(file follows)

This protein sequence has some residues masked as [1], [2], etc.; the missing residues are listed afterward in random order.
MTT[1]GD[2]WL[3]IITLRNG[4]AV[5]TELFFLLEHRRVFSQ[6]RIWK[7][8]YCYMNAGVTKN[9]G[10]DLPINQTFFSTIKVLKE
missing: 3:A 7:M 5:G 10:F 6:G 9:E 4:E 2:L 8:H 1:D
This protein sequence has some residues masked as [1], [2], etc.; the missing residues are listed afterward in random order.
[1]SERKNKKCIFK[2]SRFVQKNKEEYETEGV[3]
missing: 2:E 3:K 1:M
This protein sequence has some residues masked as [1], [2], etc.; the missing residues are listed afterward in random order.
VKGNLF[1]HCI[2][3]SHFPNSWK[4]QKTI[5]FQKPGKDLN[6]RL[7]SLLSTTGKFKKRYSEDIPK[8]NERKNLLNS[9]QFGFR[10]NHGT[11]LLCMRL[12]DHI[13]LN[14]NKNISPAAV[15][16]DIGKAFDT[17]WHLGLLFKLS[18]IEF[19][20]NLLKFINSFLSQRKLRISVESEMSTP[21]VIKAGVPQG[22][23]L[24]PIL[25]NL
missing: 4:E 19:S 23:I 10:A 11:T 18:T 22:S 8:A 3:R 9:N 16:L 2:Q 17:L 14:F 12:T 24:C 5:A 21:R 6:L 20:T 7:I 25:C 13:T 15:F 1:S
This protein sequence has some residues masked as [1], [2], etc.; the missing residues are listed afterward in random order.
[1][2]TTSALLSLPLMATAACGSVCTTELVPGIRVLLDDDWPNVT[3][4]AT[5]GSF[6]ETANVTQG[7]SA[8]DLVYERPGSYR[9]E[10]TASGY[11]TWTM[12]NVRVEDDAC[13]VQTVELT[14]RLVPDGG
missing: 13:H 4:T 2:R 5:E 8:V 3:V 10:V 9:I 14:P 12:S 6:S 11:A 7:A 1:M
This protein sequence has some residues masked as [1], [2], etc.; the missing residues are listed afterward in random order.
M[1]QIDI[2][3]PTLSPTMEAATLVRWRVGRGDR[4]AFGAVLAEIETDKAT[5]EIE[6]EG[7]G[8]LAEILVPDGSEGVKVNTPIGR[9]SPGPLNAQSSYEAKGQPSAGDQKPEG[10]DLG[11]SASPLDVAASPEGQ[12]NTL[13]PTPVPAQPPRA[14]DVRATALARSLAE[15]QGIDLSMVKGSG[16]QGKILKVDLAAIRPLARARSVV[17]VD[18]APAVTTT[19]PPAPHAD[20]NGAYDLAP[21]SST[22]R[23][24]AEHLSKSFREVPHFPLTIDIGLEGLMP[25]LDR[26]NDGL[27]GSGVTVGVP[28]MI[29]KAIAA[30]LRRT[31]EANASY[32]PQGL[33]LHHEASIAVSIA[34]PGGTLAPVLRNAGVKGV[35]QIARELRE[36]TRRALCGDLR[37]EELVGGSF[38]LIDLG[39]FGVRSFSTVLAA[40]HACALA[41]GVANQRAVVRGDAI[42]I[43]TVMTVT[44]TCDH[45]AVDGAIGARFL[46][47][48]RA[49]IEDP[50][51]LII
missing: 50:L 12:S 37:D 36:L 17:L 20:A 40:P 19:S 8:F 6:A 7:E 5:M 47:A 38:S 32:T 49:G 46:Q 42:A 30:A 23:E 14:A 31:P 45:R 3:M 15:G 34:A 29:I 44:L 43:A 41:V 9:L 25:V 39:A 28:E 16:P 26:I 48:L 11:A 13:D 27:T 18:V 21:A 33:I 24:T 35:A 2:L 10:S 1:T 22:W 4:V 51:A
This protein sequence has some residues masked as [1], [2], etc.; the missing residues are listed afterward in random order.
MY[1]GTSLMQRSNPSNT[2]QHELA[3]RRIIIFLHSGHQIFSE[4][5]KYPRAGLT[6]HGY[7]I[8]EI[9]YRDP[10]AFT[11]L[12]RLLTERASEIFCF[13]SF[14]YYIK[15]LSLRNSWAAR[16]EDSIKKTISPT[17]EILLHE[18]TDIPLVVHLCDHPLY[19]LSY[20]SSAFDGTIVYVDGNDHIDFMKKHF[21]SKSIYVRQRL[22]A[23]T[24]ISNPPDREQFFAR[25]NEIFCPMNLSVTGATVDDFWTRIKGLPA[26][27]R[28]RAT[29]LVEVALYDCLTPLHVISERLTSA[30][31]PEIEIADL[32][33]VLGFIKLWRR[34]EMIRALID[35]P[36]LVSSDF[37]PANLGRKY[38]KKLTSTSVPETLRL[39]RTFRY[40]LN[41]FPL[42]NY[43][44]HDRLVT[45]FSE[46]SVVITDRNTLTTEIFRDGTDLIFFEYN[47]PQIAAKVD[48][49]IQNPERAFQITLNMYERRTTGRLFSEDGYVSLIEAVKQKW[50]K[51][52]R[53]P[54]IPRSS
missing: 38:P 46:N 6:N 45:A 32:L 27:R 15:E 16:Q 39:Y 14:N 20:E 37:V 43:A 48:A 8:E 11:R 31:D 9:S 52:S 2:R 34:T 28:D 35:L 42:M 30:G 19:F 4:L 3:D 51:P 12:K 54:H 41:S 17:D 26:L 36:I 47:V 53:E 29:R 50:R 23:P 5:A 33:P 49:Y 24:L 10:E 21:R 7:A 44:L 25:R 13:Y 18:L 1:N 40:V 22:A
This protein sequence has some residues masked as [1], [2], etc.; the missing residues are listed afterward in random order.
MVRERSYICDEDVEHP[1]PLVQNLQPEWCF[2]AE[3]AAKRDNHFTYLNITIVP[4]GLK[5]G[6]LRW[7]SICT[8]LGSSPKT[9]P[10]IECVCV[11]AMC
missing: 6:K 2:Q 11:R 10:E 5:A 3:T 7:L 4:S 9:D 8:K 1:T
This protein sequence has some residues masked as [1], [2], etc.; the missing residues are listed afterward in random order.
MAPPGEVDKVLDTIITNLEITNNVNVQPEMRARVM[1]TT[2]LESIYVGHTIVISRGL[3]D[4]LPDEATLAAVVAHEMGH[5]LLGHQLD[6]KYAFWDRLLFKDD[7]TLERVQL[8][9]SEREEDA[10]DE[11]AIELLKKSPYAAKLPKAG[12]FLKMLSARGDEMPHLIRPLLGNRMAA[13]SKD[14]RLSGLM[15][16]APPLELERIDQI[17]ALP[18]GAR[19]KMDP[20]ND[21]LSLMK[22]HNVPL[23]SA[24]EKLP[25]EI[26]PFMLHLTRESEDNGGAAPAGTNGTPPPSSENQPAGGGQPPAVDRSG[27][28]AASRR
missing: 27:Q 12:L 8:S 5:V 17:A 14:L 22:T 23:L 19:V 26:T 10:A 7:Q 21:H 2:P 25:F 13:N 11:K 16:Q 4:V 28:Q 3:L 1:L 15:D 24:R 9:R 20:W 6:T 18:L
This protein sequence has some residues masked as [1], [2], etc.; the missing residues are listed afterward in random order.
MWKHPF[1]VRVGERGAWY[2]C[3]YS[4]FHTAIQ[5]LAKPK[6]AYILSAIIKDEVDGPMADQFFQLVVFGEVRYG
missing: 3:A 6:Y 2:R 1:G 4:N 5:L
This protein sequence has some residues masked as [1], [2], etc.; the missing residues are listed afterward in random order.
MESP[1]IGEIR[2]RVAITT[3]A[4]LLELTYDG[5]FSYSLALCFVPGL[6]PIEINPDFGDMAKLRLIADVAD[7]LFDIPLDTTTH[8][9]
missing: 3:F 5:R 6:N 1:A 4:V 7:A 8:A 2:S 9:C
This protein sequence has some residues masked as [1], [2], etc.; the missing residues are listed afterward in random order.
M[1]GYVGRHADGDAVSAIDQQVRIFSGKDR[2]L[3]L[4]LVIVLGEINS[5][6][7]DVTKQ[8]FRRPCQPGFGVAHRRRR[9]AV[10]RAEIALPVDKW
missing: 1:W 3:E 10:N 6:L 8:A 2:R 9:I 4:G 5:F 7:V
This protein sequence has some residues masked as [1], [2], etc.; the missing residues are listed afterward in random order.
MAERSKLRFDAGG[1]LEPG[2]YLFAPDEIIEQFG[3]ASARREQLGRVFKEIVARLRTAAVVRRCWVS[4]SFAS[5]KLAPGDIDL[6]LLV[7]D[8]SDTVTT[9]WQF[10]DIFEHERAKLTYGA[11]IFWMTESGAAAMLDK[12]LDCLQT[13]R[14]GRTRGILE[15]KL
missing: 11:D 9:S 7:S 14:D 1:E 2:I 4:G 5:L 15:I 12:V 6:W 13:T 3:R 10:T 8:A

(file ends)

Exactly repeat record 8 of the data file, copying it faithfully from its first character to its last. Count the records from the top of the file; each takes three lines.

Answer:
This protein sequence has some residues masked as [1], [2], etc.; the missing residues are listed afterward in random order.
MAPPGEVDKVLDTIITNLEITNNVNVQPEMRARVM[1]TT[2]LESIYVGHTIVISRGL[3]D[4]LPDEATLAAVVAHEMGH[5]LLGHQLD[6]KYAFWDRLLFKDD[7]TLERVQL[8][9]SEREEDA[10]DE[11]AIELLKKSPYAAKLPKAG[12]FLKMLSARGDEMPHLIRPLLGNRMAA[13]SKD[14]RLSGLM[15][16]APPLELERIDQI[17]ALP[18]GAR[19]KMDP[20]ND[21]LSLMK[22]HNVPL[23]SA[24]EKLP[25]EI[26]PFMLHLTRESEDNGGAAPAGTNGTPPPSSENQPAGGGQPPAVDRSG[27][28]AASRR
missing: 27:Q 12:L 8:S 5:V 17:A 14:L 22:T 23:L 19:V 26:T 10:A 7:Q 21:H 2:P 25:F 13:N 11:K 16:Q 4:V 28:Q 3:L 1:L 15:D 24:R 9:R 20:W 6:T 18:L